Google Street View may meet its match in Europe – to our loss

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When Google Streetview was given the green-light by the UK’s Information Commissioner last July, it appeared as if sanity had prevailed. Despite the protests of Privacy International, which pops up like a Meerkat every time Google or another tech company tries do do something innovative, the Commissioner ruled that it was “satisfied” that Google’s Street View photo-mapping would have safeguards to avoid risking anyone’s privacy or safety. But then Google made two major errors when it launched Street View last week. It has not covered up the faces of many people on the maps, or the number plates on their cars. And it has not photographed the house of Google’s UK MD – because he lives in a private road. As we say in tech: FAIL.

Given how the largely right-wing UK press would act once it smelt blood, Google is now facing a perfect storm of protest that could hobble Street View – but with it the chances for Europe to join the tide of positive innovation that the release of publicly editable data is going to have on society.

Now a formal complaint about Google’s Street View has been sent to the Information Commissioner (ICO) by Privacy International citing more than 200 reports from members of the public identifiable via the service, and it now wants the ICO to look again at how Street View works. As if it hadn’t already.

But as Google boss Eric Schmidt has said “We agree with the concerns over privacy. The way we address it is by allowing people to opt out, literally to take anything we capture that is inappropriate out and we do it as quickly as we possibly can.”

In other words, as fast as people complain to Google that they have been seen on SV standing on a street corner, or they found their house, Google is allowing them to be removed from the system. So how long will PI’s list of 200 last? Probably less than a week. But no matter. PI wants the whole thing switched off.

This is not to lightly dismiss some real concerns. The BBC reports that a woman who had moved house to escape a violent partner was recognisable outside her new home on Street View.

But do I wonder if Google is being disingenuous. Surely it’s system could have been more thoroughly checked before going live? Could it possibly have contemplated the idea that all this publicity would help break the whole story into the mainstream media? Going live and just telling a few tech blogs does not a national issue make.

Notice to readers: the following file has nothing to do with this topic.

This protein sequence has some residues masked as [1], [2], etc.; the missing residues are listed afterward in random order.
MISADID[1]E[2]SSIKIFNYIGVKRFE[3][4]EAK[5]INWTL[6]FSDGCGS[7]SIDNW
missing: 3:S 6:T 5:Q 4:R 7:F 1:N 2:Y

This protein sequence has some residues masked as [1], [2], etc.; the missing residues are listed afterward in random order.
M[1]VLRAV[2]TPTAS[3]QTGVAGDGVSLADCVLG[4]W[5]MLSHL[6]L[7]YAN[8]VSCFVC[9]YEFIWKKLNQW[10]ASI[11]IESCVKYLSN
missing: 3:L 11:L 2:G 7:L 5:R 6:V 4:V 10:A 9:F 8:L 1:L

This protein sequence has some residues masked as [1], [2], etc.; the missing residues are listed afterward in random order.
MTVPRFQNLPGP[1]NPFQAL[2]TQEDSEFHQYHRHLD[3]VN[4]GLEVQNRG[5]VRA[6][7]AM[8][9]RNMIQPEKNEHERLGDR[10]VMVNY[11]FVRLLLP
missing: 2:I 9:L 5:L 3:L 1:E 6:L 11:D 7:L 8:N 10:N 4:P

If Google had wanted to avoid the controversy it could have double-checked its system before going live and conducted a public information campaign. It could have told every private householder in the UK that their property might appear on the Google database and that they’d have the right to take it off. But they did not. Is it not far easier and cheaper to release Street View “half-cocked”, create a storm of media interest, get public awareness and at the same time allow people to remove themselves?

This is, however, a dangerous strategy. In Europe we are obsessed with privacy (at least among the older generation – the younger generation is far more savvy about these things). Just look at Germany’s reaction to Street View.

Plus, Street View will have three powerful forces aligned against it:

- Our innate, culturally European desire for privacy.

- Our innate, culturally European fear of crime / burglars / nosey neighbours.

- Our perfectly legitimate concerns about terrorism, and anything which makes it easier for terrorists to check out locations (a matter which has historically rarely affected mainland North America and which people internally at Google will probably just not get)